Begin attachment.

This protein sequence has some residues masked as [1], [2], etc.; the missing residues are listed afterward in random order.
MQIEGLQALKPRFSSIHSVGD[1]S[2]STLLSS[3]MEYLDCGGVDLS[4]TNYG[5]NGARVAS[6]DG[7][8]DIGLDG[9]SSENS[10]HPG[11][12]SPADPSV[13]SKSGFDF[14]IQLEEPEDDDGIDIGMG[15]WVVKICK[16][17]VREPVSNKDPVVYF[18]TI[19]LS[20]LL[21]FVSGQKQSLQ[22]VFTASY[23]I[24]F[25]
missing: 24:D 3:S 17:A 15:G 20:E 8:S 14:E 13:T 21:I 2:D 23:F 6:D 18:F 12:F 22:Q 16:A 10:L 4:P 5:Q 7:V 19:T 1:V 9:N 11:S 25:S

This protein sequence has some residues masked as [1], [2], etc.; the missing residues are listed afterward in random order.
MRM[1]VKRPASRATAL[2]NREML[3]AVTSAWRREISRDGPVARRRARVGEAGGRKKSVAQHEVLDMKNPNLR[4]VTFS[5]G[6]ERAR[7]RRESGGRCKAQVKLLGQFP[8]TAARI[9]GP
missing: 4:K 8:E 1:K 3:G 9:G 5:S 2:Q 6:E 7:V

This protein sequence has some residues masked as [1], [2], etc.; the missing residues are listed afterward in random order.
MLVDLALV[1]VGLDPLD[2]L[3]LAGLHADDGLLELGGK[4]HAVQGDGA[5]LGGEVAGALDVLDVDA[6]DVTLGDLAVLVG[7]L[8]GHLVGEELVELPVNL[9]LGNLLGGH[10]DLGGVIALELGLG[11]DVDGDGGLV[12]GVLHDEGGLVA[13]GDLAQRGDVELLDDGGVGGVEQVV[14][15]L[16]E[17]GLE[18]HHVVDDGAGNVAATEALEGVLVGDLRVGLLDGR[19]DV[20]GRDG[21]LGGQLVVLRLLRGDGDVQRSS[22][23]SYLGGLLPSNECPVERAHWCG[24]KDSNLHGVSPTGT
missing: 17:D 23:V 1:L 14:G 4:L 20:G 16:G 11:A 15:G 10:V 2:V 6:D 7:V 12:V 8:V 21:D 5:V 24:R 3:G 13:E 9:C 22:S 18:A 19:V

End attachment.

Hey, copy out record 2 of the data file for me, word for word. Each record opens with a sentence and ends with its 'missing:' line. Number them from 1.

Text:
This protein sequence has some residues masked as [1], [2], etc.; the missing residues are listed afterward in random order.
MRM[1]VKRPASRATAL[2]NREML[3]AVTSAWRREISRDGPVARRRARVGEAGGRKKSVAQHEVLDMKNPNLR[4]VTFS[5]G[6]ERAR[7]RRESGGRCKAQVKLLGQFP[8]TAARI[9]GP
missing: 4:K 8:E 1:K 3:G 9:G 5:S 2:Q 6:E 7:V